Patients, pharmacy benefits managers and drugmakers alike are trying to figure out how to save money through further generics use and better prescription adherence.
The FDA says it won't need a clinical trial for approval of copycat versions, meaning the treatment for chronic dry eye could face cheaper rivals years earlier than previously expected.
Just a week after the top court said U.S. drugmakers can be sued over agreements that delay generics, the court has found that generic drugmakers cannot be sued in state courts when their products cause adverse reactions.
Ranbaxy Laboratories may be dealing with yet another FDA Form 483, this one for its plant in Mohali, and it may be interfering with it getting generic Diovan to market.
Ranbaxy Laboratories had the 6-month exclusive right to produce a generic of Novartis' blockbuster hypertension fighter Diovan. But the patent loss came and went months ago, and Ranbaxy's generic remains missing in action.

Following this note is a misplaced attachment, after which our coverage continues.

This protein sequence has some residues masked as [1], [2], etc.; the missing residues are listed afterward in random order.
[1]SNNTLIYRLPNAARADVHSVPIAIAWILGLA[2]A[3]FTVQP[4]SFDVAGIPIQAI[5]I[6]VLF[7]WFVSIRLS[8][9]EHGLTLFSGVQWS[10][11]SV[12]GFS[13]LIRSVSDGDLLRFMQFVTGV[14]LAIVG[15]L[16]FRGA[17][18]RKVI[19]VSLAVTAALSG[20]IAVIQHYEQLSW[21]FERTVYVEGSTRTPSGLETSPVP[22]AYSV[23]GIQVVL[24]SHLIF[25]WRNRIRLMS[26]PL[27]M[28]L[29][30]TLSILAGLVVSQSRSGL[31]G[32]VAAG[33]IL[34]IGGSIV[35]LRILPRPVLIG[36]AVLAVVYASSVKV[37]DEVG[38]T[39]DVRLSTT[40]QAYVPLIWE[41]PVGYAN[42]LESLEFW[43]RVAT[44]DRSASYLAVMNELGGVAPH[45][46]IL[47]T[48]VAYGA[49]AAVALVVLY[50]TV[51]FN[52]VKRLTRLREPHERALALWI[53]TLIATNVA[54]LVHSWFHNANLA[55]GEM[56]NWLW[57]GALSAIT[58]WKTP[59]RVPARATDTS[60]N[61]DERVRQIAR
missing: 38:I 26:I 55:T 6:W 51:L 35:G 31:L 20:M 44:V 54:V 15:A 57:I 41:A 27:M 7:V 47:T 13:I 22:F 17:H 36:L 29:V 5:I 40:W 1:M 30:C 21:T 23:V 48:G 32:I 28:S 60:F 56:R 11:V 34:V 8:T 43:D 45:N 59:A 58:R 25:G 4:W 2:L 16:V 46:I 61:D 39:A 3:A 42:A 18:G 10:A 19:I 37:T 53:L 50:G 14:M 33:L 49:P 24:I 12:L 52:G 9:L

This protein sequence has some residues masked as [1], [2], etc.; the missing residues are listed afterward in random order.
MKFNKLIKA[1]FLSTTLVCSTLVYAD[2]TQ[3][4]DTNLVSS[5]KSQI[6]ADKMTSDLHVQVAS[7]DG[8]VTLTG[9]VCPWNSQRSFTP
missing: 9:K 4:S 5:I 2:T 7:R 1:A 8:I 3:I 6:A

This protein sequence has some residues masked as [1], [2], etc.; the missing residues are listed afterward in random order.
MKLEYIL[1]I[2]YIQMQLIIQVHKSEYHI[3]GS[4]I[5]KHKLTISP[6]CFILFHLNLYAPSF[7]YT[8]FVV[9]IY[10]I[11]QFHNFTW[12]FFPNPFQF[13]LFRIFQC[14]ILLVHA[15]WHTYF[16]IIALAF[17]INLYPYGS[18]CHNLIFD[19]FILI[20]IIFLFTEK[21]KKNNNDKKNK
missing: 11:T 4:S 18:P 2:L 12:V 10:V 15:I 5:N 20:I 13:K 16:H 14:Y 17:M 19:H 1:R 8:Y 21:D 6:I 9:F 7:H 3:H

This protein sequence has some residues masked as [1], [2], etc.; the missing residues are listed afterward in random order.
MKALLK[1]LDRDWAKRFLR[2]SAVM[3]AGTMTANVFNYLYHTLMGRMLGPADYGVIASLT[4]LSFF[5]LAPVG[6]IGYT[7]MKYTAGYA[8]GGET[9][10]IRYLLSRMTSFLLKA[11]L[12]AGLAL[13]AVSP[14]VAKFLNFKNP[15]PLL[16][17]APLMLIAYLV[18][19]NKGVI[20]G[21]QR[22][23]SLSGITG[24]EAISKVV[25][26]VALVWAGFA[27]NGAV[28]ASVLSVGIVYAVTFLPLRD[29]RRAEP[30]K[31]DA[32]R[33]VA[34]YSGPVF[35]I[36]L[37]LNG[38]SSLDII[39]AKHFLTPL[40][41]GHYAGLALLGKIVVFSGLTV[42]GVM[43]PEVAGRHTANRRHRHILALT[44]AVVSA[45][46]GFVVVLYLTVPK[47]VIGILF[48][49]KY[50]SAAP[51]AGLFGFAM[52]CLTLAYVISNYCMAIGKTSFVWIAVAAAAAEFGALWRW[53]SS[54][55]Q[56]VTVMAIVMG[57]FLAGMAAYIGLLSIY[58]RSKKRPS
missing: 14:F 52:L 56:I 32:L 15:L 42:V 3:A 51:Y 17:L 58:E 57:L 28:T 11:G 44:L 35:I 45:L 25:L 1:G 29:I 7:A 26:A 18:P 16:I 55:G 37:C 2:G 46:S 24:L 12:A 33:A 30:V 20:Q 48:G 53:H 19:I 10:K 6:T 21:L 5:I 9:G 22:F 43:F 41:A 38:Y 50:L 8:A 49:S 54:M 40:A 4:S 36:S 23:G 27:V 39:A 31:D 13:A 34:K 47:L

It's party time in Europe for generic drugmakers. The patent for Pfizer's erectile dysfunction drug Viagra falls off today and generics are expected to soon flood the market.
Two days ago the U.S. Supreme Court said pharma companies can be sued for pay-for-delay deals, and now the European Commission has fined Lundbeck and a cadre of companies €146 million ($195.5 million) for the same thing.
The good news from IMS Institute for Healthcare Informatics: Using prescription medicines properly could save $200 billion in annual U.S. healthcare costs. More good news, at least for the pharma business: The institute's ideas for saving money don't all translate to less spending on drugs, branded or otherwise.
The pay-for-delay ruling is in. That means legal experts and industry analysts are poring over the decision, trying to assess its consequences. Any consensus? By eschewing the Federal Trade Commission's position--that patent-settlement payments should be assumed anticompetitive--the Supreme Court left pharma some leeway. That's better than it might have been. But the choice also leaves a lot of uncertainty on the table. Here's a roundup of opinions and commentary >>
It is Pfizer that will get another chance to knock down an Alabama Supreme Court ruling on the safety of generic drugs, but it stands in for the entire drug development industry that wants to see the the ruling reversed.